LONDON — After months of equivocation over mandating face coverings to stop the spread of the coronavirus, the government of Prime Minister Boris Johnson was expected to announce on Tuesday that people in England must wear masks inside shops and supermarkets.
The reversal, set to take effect next week, would pull England into line with other European countries, like Germany and Italy, and other parts of Britain, like Scotland, which sets its own health policy and had already mandated face coverings.
Many scientists had found the months of dithering over masks in England mystifying. Unlike in the United States, where feelings about masks have often left the country divided along political lines, England’s hesitation stemmed in part from a scientific debate among government advisers about the masks’ usefulness.
As recently as late April, the government’s powerful Scientific Advisory Group for Emergencies retroactively edited the minutes of a previous meeting to emphasize that “it would be unreasonable to claim a large benefit from wearing a mask.”
The advisers’ misgivings, apparently a response to a lack of evidence from randomized controlled trials, reflected what critics have called a rigid approach to the science that has slowed England’s response to the virus since March.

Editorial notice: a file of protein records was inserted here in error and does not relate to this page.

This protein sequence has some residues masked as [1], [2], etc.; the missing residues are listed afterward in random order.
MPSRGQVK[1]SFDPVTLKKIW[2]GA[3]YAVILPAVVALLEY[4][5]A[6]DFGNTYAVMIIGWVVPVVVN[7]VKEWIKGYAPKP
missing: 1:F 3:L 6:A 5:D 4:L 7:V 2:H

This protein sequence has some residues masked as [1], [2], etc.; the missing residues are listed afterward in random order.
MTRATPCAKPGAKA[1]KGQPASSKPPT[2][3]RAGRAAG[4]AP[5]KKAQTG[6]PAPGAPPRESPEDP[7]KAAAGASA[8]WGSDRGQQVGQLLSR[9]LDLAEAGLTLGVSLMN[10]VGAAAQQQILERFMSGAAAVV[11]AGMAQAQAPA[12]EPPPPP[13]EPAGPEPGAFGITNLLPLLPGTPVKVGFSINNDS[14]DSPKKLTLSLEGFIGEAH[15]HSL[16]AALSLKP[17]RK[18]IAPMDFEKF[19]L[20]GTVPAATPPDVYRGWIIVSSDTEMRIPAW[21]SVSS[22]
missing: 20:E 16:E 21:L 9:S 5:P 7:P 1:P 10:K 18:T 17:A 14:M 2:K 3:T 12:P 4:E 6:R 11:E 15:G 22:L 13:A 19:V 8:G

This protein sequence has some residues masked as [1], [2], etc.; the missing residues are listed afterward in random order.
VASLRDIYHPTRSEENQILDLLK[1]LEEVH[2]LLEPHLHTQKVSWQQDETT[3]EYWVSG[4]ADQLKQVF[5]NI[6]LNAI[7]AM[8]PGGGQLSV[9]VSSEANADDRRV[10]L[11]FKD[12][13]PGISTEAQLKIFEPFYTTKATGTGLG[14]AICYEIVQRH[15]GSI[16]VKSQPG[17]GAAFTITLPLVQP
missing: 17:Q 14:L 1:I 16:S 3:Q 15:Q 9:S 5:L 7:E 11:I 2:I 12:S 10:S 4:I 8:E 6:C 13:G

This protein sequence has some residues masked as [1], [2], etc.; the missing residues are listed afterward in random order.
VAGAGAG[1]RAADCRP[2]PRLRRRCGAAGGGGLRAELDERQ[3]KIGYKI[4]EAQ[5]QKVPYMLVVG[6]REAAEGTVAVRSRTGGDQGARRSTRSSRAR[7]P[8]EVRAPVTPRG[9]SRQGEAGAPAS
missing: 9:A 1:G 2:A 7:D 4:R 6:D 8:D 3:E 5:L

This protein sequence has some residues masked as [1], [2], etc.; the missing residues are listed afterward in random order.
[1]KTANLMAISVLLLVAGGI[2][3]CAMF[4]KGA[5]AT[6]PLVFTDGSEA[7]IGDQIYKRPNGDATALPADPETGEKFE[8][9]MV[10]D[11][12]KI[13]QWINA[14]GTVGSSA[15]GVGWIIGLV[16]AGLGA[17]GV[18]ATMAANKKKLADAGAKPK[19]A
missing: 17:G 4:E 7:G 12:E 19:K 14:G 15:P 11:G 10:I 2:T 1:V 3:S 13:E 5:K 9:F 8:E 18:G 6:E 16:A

“Some scientists feel that a very high level of certainty is required before advice is given for the public to undertake wearing a mask or other behaviors that would reduce disease transmission,” said Paul Edelstein, an emeritus professor at the University of Pennsylvania, who helped write an influential report to the British government encouraging face coverings this month.
Masks have been mandatory on public transportation in England since mid-June, and the government had previously encouraged the wearing of masks in enclosed spaces. But Mr. Johnson resisted wearing one himself until Friday.
As recently as this weekend, a prominent minister, Michael Gove, spoke publicly against the idea of mandating masks, saying that the practice should be treated as a matter of “courtesy and good manners.”
The government has indicated that the police, rather than shop owners, will enforce the new rules, with those who refuse facing a fine of up to 100 pounds, or $125.
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